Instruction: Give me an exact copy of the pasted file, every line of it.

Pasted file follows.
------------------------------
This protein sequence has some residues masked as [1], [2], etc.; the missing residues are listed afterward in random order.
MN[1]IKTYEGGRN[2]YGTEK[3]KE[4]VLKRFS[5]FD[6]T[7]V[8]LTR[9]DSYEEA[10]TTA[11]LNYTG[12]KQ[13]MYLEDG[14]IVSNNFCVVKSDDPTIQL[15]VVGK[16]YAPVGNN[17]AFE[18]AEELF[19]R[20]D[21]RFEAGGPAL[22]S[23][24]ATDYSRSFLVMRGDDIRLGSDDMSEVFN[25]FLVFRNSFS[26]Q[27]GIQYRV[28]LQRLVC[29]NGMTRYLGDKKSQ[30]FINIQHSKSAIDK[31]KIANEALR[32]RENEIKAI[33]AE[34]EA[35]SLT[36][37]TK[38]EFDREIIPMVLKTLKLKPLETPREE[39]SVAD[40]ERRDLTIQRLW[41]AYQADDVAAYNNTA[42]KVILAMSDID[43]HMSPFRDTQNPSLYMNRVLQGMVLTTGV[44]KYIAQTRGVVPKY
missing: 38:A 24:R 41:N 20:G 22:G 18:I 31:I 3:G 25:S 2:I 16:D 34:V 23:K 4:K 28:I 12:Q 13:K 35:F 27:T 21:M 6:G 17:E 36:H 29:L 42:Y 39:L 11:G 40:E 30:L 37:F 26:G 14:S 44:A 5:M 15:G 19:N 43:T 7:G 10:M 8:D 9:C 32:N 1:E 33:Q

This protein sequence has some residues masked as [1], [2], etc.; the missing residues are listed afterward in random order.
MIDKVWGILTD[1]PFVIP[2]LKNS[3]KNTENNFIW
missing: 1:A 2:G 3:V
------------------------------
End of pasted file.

This protein sequence has some residues masked as [1], [2], etc.; the missing residues are listed afterward in random order.
MN[1]IKTYEGGRN[2]YGTEK[3]KE[4]VLKRFS[5]FD[6]T[7]V[8]LTR[9]DSYEEA[10]TTA[11]LNYTG[12]KQ[13]MYLEDG[14]IVSNNFCVVKSDDPTIQL[15]VVGK[16]YAPVGNN[17]AFE[18]AEELF[19]R[20]D[21]RFEAGGPAL[22]S[23][24]ATDYSRSFLVMRGDDIRLGSDDMSEVFN[25]FLVFRNSFS[26]Q[27]GIQYRV[28]LQRLVC[29]NGMTRYLGDKKSQ[30]FINIQHSKSAIDK[31]KIANEALR[32]RENEIKAI[33]AE[34]EA[35]SLT[36][37]TK[38]EFDREIIPMVLKTLKLKPLETPREE[39]SVAD[40]ERRDLTIQRLW[41]AYQADDVAAYNNTA[42]KVILAMSDID[43]HMSPFRDTQNPSLYMNRVLQGMVLTTGV[44]KYIAQTRGVVPKY
missing: 38:A 24:R 41:N 20:G 22:G 18:I 31:I 3:G 25:S 2:I 16:D 34:V 23:K 4:K 28:I 12:Q 13:K 35:F 27:T 21:M 6:G 17:E 36:H 29:L 42:Y 39:L 11:G 40:E 30:L 37:F 26:G 14:S 44:A 5:M 15:G 19:N 43:T 7:G 10:M 8:D 9:C 32:N 1:E 33:Q

This protein sequence has some residues masked as [1], [2], etc.; the missing residues are listed afterward in random order.
MIDKVWGILTD[1]PFVIP[2]LKNS[3]KNTENNFIW
missing: 1:A 2:G 3:V